BlogOfTheMoon

Saturday, September 15, 2007

End of a Department

On Friday 14th September, my former department, the IT Education Unit at the University of Glasgow was formally no more. We've known for several years that changes were afoot, but the University's processes were so slow that by the time that they finally caught up with us, we'd given up on them and thought that nothing would ever change.

It was in the spring of this year that we got formal notification that the department would be closed down. At this point, no mention of the staff was being made, although the "functions" of the department – primarily student IT training – would be taken up by other units in the University.

After some intense negotiation by both ourselves and our union we finally got (what seemed to me like grudging) acknowledgement that steps should be taken to try and ensure that staff were redeployed rather than just fired. After what seemed like an endless series of meetings with HR and management, we persuaded them that we were still the right people to perform the function that they were starting to recognise was still much more important than they had believed.

However, during the process, I commented to my head of department that I would be interested in being redeployed to Management Information Services, since they develop and maintain pretty much all of the University's important corporate information systems and is the closest thing to a "software shop" that the University has. My HoD duly noted this and said that he'd contact the head of MIS. In the mean time, I was (having more or less given up on our PDP system after having been told that it wasn't going to be taken up) tidying up and refactoring my flagship application: ObSys, our course application and management system. ObSys is one of the oldest applications that I had developed at the ITEU, and was creaking a bit at the seams. Although there were no changes at the user level, I changed a lot under the hood to make it more maintainable in future.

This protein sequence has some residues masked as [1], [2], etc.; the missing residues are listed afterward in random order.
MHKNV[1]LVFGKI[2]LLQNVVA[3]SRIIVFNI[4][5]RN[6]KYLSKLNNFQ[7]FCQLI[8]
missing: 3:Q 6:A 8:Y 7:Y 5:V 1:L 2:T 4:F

A couple of weeks later, I had a series of meetings with people in MIS, to discuss my skills and what I could bring to the department. This was a turning point for me, since it cemented the idea of working for these guys rather than going to the Computing Service, which is where I had been angling for before. I also brought this up in my meetings with our HR manager and he noted it as a formal preferred choice. A couple of weeks later (we're now into the end of June), most of the department (which consists, at the time that all this is happening, of five members, down from our dizzy heights of double that, when we were expanding like mad) got letters from HR formally offering us redeployed posts. I was to be redeployed into MIS, but to be spending a portion of my time maintaining ObSys, since it would be required for at least another year, and most of my colleagues were redeployed into the Computing Service to continue their work on the IT Literacy Programme (now renamed IT Training for Students), taking on other duties as required. This didn't happen for only one member of the department, and he opted for early retirement.

The department theoretically continued to exist until the middle of September, as final administration work was carried out to wind it up, but all the staff, bar the one who opted for early retirement, left at the start of August (or as soon as getting back from holiday, in my case) to move to their new roles. Hence, I've been ensconced in a turret in the main building for just under a month now. I've been given a small project to start with: rewrite the car parking permits administration system (and no, I can't get you a permit) to introduce me to the department and its working practices. The people all seem nice, although I still can't remember faces and names yet: after working in a department of five people, moving to a department with over forty is a pretty huge leap. They are awfully keen on documentation though: I spent two weeks writing requirements, use cases and specifications before I got to write a single line of code, but it's all to the good of my personal development, I suspect.

What I miss the most in my turret is the camaraderie of my old colleagues. We were not only a very close knit team, but over the six years that I was working with them, we became close friends. We knew each others' foibles, could wind each other up (I could sell them TBD!) and we could wile away long teabreaks with conversations ranging from politics to art to the current fortunes of Partick Thistle, to someone's favourite Doctor Who episode to economic theory to music. Not that we're losing touch altogether, of course, we've been having regular lunches to keep in touch, and I still talk to some of them for work.

Six years is a long time to work anywhere though, and ITEU was my first job. I have a lot of fond memories from that department. Rest in Peace, your legacy lives on.

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